This month's project was definitely a lot easier and faster than September's. It took me approximately 3 hours from start to finish and I had never removed or replaced a light fixture before. So if you know how to handle light fixtures you can probably finish a lot faster. Here's a quick step-by-step...
First, I had to choose a color. I went with Rust-o-leum "oil rubbed bronze". While this particular brand was a couple dollars more, it was the color I was looking for and boasted "quick drying" and no priming necessary. I figured it was worth the couple extra bucks especially considering what it would cost to replace a light fixture.
I jumped into removing the fixture without any knowledge as to what I was doing. It probably wasn't the best idea I've ever had, but I didn't get electrocuted so I guess it was a success. I also removed the fake candles so I didn't have to worry about getting paint on them.
I had to clean up the fixture once I removed it. I just grabbed some windex and paper towels. Before I could start painting I was sure to tape off the sockets. They don't work if they're covered in paint.
Then I went outside and rigged up the chandelier using some webbing for rock climbing. Hurley thought it was pretty interesting.
Here you can see the difference the paint made.
A little up close shot...
After letting it dry a few minutes I took it inside to rehang. This is where I ran into a couple of little issues. First, I forgot to spray paint everything at the top of the fixture. I'll show you what I'm talking about in a second. Also, I hooked up the wires wrong and had to go back and rewire. It was a little time consuming.
Do you see the little brass stripe? I think I am going to get a Q-tip and fix it.
Overall, I am really happy with the result.
Much better than this...
It feels good to finish this month's project with some time to spare.
This morning my friend Aubrie came over to help me carve up some pumpkins that Patrick bought the other day. So while Patrick trimmed the bushes in the front yard, Aubrie and I sat on the back porch working on these three guys.
We are pretty pleased. The "B" did give us a little bit of trouble, but we don't think many people will notice. And here is what my sweet husband worked on.
The overgrown bushes are no more! and neither is my fall wreath... I forgot to mention that Hurley indeed didn't appreciate it. As you can imagine, I came home to find my beautiful wreath in pieces around the front yard. It was pretty while it lasted though. After all this hard work it was time to make pumpkin muffins and get ready for the Auburn game! Gotta love Saturdays in the fall!
After taking on the banister last month, I'm in need of a slightly easier (and cleaner) project. So this is what I've come up with so far.
lamp shades from Bed Bath and Beyond
And I'm sure everyone remembers these brass babies... Maybe you even still have one hanging in your house.
This all started a couple months ago when Patrick mentioned the need to update fixtures in our house. A few days later I found myself looking online at light fixtures from various stores. I realized that most fixtures I like are the same basic shape as our current one in the dining room. The only thing that is different is the color. So I'll be painting again, but this time it's spray paint.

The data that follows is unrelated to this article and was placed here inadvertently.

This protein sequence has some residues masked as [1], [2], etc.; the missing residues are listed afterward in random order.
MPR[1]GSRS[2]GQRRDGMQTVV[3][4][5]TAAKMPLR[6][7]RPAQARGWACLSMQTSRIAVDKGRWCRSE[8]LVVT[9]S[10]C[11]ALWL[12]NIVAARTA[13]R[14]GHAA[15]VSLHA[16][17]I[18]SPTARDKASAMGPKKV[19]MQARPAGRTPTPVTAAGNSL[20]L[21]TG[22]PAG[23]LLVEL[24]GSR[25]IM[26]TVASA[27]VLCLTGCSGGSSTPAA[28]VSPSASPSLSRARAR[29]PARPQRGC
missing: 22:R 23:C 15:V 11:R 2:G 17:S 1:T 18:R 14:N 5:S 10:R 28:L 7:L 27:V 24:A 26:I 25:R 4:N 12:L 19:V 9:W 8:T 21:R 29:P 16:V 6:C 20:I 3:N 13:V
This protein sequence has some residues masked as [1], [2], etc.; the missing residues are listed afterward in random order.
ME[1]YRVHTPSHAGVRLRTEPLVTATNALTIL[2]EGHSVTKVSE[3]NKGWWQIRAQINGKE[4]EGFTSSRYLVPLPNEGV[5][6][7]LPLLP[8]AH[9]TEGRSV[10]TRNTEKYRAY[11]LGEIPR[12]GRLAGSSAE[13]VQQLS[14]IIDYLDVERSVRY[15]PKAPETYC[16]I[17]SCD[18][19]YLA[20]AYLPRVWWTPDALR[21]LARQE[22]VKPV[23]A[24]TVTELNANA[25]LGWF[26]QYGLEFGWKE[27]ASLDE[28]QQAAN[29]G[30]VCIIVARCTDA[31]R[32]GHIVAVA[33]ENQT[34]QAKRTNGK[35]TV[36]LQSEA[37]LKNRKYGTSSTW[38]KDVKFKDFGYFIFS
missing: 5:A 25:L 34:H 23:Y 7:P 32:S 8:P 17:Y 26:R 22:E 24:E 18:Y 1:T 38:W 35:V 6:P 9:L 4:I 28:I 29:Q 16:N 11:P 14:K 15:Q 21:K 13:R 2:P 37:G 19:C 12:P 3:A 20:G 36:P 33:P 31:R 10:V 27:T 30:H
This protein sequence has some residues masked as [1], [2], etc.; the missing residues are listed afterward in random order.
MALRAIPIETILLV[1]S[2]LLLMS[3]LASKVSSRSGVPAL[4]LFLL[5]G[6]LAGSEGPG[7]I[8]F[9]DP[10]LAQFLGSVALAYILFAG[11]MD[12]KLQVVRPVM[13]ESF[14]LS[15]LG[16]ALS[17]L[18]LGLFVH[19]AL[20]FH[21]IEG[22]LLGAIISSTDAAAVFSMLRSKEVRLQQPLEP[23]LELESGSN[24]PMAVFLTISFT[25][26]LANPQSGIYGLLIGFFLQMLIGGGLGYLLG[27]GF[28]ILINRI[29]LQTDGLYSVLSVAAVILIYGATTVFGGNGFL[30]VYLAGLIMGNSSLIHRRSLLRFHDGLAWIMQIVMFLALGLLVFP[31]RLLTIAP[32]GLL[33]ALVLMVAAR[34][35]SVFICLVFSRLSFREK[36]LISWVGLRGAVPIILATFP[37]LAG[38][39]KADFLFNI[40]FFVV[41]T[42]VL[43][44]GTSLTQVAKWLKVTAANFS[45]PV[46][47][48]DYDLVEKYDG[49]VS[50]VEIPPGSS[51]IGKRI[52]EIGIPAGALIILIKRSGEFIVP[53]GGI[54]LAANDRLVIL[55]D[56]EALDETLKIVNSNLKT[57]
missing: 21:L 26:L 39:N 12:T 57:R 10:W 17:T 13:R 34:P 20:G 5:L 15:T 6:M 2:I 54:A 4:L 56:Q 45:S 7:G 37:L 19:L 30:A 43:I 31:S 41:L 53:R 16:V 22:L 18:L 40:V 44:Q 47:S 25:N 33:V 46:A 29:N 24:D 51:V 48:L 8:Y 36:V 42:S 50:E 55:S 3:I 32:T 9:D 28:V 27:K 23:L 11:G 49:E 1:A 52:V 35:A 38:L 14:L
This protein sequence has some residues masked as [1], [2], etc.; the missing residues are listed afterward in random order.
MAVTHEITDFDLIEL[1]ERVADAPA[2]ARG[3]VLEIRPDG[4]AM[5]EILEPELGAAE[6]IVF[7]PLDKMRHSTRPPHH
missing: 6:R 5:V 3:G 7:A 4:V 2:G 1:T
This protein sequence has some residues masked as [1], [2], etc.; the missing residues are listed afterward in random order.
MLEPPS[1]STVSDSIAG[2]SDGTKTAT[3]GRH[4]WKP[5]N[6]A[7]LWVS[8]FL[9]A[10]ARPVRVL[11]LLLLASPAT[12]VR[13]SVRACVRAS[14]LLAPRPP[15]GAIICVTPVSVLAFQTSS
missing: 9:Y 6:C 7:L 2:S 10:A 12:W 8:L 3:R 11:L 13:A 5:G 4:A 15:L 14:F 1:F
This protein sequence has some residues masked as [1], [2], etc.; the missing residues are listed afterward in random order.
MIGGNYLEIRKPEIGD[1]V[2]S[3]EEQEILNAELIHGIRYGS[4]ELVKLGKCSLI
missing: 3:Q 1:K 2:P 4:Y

Finally, it's done. I feel like an artist who envisioned a masterpiece and made it happen. Let me show you the before and after pics along with the step by step instructions so you can get a feel for the whole process.
This is our banister before any sanding, staining, or painting took place. It was boring brown and it made the foyer feel dark and dingy.
This was the view from the top of the stairs.
This was the view from the basement.
Step 1: Sanding, sanding, and more sanding
Big tip: Get yourself an electric sander that works well. Sand until the natural wood grain comes through like this picture below. Start with a lower grit like 180 and finish it off with 320 to make it really smooth. I did the 320 grit by hand really fast over the rough spots. The whole sanding process took hours, my hands were numb, and my boogers turned black. I wore earplugs, but didn't bother with a mask. Plan on lots of dust. If someone in your family has bad allergies, you might want to forget doing this project.
Notice the blue painters tape. You will want to tape off any areas you don't want stained. Also, don't forget to wipe down the railings to get them free of dust.
Step 2: Staining
Choose your stain depending on the color wood you want. I went with ebony. I like the rich color and I wanted it to match my entertainment center at the top of the stairs.
Apply the coats according the the directions on the can. I've heard of people who wipe on stain with a rag, but I used a paint brush because that is what the can said to do. Then after about 15 minutes (what the can said) I wiped off the excess with a clean rag (Patrick's old T-shirt).
What one coat of stain looked like.
Just an up close shot of the action.
I ended up applying two coats of stain before moving on to the next step. That is the beauty of stain, you can apply as much or as little as you want. It is pretty much idiot proof.
Step 3: Polyurethane
The beautiful work needed to be protected. Plus, it adds the shine that you're used to seeing on a banister. You can't really tell from the picture above because the stain was still wet and I think that was only one coat, but before the poly, the wood looked pretty dull.